Ms. Ryan raises five challenges to the Commissioner's Decision: (1) the ALJ failed to follow the Appeals Council's order to obtain medical expert testimony, as required by SSR 96-6p; (2) the ALJ failed to include a function-by-function analysis of Ms. Ryan's mental health limitations in the RFC finding and in the assessment of Ms. Ryan's past relevant work at Step 4; (3) the ALJ's Step 4 findings are inconsistent with Dr. Manwill's opinion, to which the ALJ gave substantial weight; (4) the ALJ failed to give the required controlling weight to the opinion of Ms. Ryan's treating physician; and (5) the ALJ's credibility findings are not based on substantial evidence. Based on a plain reading of the Appeals Council's remand order, Ms. Ryan's first challenge requires reversal and remand. Because resolution of this issue on remand may affect the ALJ's subsequent findings, the Court does not address Ms. Ryan's remaining challenges.

IV. Standard of Review

Judicial review of the Commissioner of Social Security's determination that a claimant is not disabled within the meaning of the Social Security Act is limited to determining whether the Commissioner applied the correct legal standard and whether the decision is supported by substantial evidence. Watkins v. Barnhart, 350 F.3d 1297, 1299 (10th Cir. 2003); 42 U.S.C. § 405(g). "Substantial evidence is such relevant evidence as a reasonable mind might accept as adequate to support a conclusion. It requires more than a scintilla, but less than a preponderance. Lax v. Astrue, 489 F.3d 1080, 1084 (10th Cir. 2007). On appeal, a reviewing court's job is neither to "reweigh the evidence nor substitute our judgment for that of the agency." Branum v. Barnhart, 385 f.3d 1268, 1270, 105 Fed.Appx. 990 (10th Cir 2004) ( quoting Casias v. Sec'y of Health & Human Servs., 933 F.2d 799, 800 (10th Cir. 1991)).

V. Discussion

In her first challenge, Ms. Ryan argues that Dr. Jett's report did not satisfy the second paragraph of the Appeals Council's remand instructions, which required the ALJ to obtain the testimony of a medical expert regarding the functional limitations of Ms. Ryan's mental impairments as well as the medical equivalency of Ms. Ryan's mental impairments to the Listings. The Commissioner responds that Dr. Jett's medical report satisfied the Appeals Council's instructions, as Dr. Jett was a medical consultant who based her report on a psychological evaluation of Ms. Ryan.

Thus, the question is whether the form and content of Dr. Jett's opinion satisfied the Appeals Council's remand order. Based on a plain reading of the instructions and the regulations cited therein, the ALJ did not meet the basic requirements of the Appeals Council's order.

Technically, the ALJ did not comply with the requirements of the remand order. It required that the ALJ obtain "medical expert evidence" pursuant to SSR 96-6p. SSR 96-6p defines a "medical expert" as an expert witness who testifies during a hearing, rather than an advisor who does not. SSR. 96-6p, n. 2. Presumably, in citing to this ruling, the Appeals Council anticipated that the opinion of the expert would be presented at a hearing. However, Dr. Jett did not testify during the second hearing.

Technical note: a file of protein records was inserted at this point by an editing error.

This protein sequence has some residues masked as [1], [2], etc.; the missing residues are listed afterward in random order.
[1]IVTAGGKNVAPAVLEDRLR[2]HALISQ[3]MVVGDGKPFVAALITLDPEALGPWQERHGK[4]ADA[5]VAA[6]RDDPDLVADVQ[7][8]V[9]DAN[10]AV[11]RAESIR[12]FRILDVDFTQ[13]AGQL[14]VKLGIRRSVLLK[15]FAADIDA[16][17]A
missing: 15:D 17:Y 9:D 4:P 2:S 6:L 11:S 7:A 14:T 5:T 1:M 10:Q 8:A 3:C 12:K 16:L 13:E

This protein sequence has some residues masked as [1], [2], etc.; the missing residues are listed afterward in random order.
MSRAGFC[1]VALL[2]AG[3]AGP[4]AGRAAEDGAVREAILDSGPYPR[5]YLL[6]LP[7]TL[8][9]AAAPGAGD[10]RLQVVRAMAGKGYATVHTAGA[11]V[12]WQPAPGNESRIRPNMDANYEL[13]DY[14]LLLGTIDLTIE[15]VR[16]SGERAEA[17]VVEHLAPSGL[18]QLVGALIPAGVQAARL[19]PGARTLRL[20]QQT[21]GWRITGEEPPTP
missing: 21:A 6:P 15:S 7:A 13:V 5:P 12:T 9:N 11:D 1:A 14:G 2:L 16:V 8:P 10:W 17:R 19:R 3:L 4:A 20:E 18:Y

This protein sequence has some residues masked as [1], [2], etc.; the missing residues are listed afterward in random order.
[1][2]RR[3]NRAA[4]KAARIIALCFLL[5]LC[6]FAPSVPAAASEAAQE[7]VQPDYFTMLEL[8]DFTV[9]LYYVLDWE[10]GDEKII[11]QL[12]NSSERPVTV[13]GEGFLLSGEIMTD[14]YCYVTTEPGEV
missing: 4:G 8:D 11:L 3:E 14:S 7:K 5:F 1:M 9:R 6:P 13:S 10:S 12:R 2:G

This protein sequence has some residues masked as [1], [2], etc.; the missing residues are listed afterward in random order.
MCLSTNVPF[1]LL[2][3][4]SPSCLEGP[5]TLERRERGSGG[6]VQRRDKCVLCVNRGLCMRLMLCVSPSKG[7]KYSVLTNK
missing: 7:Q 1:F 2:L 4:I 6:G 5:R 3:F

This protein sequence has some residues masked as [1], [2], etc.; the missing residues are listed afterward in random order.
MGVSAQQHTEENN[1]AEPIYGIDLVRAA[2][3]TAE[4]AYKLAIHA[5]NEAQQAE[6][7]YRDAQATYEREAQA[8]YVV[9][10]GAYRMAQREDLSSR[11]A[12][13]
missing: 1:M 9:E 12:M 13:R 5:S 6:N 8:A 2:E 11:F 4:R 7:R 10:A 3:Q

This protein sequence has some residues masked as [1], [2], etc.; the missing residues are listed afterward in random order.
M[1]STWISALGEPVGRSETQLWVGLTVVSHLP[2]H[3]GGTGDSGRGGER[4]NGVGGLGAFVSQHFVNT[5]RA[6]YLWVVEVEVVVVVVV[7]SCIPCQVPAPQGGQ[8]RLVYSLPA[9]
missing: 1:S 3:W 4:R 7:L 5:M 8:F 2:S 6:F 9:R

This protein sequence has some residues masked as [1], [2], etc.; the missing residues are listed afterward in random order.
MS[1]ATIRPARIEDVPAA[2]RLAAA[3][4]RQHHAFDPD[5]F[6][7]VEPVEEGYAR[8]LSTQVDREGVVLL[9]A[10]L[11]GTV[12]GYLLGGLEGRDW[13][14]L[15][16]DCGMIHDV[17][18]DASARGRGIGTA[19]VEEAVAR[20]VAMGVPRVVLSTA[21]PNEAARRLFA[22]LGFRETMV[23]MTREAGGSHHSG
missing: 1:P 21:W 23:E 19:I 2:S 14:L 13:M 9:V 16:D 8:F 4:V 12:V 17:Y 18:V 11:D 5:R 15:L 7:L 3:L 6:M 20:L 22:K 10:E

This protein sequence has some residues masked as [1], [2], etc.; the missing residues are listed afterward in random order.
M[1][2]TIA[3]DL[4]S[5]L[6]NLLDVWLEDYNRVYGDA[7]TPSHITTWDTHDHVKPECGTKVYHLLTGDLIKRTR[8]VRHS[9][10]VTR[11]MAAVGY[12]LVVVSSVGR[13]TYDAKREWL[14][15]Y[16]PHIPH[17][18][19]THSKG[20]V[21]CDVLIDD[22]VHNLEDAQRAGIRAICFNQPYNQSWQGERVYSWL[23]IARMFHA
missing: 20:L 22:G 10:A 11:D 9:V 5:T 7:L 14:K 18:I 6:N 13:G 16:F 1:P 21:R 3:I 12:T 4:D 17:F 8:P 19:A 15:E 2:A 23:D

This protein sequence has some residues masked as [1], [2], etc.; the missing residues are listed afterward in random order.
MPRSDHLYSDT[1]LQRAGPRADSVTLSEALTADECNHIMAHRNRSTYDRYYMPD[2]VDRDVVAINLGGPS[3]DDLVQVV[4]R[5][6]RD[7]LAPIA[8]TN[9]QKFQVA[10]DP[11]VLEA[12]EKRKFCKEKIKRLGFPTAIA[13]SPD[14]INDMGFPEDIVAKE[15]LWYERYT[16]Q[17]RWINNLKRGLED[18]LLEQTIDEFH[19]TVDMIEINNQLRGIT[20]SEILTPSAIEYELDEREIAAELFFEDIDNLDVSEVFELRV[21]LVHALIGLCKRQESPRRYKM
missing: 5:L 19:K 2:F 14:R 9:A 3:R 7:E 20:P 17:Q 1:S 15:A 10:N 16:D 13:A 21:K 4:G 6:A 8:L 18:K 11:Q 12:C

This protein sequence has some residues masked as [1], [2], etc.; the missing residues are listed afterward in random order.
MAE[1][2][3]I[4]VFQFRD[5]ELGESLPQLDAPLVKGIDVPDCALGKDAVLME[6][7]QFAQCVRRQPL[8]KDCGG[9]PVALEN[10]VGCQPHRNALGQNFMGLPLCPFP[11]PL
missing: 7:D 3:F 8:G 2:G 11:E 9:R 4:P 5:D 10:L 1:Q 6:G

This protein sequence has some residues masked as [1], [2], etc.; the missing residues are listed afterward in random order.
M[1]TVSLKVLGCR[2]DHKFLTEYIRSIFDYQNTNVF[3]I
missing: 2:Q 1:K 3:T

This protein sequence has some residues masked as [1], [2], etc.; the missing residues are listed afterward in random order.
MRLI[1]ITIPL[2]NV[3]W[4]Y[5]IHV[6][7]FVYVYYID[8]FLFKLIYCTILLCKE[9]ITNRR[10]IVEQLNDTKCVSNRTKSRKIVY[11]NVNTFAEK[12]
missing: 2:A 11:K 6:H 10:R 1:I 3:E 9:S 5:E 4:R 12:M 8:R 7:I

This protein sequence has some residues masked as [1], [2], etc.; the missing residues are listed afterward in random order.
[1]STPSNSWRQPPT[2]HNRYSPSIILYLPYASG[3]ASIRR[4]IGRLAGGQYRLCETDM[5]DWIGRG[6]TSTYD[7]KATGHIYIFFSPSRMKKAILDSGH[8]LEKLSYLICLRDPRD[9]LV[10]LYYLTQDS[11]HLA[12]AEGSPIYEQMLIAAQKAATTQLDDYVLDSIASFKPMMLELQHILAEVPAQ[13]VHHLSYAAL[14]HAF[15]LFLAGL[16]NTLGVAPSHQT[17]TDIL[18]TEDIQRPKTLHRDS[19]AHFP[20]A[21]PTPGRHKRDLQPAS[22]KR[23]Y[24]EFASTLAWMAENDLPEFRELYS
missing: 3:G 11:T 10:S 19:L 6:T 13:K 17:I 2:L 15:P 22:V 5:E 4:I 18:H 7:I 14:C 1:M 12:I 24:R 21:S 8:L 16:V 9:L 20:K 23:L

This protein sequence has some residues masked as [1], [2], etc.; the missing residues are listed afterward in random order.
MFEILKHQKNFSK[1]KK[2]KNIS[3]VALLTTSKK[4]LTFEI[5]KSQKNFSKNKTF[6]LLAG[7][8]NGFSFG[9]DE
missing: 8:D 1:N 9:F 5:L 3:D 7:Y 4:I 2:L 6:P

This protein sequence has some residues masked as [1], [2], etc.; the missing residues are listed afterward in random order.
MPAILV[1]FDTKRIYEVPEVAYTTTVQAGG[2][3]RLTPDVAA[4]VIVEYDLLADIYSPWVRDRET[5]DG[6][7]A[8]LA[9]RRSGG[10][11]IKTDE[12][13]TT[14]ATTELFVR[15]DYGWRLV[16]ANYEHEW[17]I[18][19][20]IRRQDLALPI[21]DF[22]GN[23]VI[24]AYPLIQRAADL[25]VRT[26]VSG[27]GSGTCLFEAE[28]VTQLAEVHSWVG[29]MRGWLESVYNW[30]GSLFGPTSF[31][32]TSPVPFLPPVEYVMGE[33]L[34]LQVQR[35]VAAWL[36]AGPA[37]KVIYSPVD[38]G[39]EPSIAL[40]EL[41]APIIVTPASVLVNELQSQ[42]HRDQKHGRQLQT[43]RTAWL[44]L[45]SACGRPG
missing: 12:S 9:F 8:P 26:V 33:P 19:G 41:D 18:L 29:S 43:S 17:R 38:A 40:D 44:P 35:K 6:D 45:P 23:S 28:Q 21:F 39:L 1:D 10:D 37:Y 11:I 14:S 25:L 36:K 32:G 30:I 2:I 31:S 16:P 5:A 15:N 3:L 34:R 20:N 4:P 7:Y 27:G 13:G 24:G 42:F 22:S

Putting aside the technicality, however, Dr. Jett's report was not sufficient to comport with the remand order. The Appeals Council's remand order requested a medical expert's opinion to address two issues: "to clarify the nature and severity of [Ms. Ryan's] alleged mental impairments" and "to determine whether any of [Ms. Ryan's] medically determinable impairments meet or equal a listing." In making this request, the Appeals Council cited to 20 C.F.R. § 404.1527(f)[3], which states, in part, that "[ALJs] may also ask for and consider opinions from medical experts on the nature and severity of your impairment(s) and on whether your impairment(s) equals the requirements of any impairment listed in appendix 1 to this subpart." Based on the Appeals Council's specific request and subsequent citation to § 404.1527(e), it would appear that the Appeals Council wanted an expert medical opinion that not only evaluated Ms. Ryan's mental impairments, but also compared these impairments to the Listings. Although Dr. Jett evaluated Ms. Ryan's mental impairments and offered both diagnoses and functional limitations, she did not compare Ms. Ryan's mental impairments with any of the impairments outlined in the Listings. Although the ALJ makes the ultimate decision as to whether one or more impairments meets or is medically equivalent to a Listing (20 C.F.R. § 404.1526(e)), "longstanding policy requires that the judgment of a physician (or psychologist) designated by the Commissioner on the issue of equivalence on the evidence before the administrative law judge or the Appeals Council must be received into the record as expert opinion evidence and given appropriate weight." SSR 96-6p. Because Dr. Jett's report did not include an equivalency analysis, it did not meet the requirements of the remand order or Social Security policy. Consequently, reversal and remand for further proceedings is required.

Error at Step three of the sequential analysis must be corrected before meaningful review of the Decision's analysis with regard to subsequent steps. For the forgoing reasons, the Commissioner of Social Security's decision is REVERSED and REMANDED. The Clerk shall enter a Judgment in accordance herewith.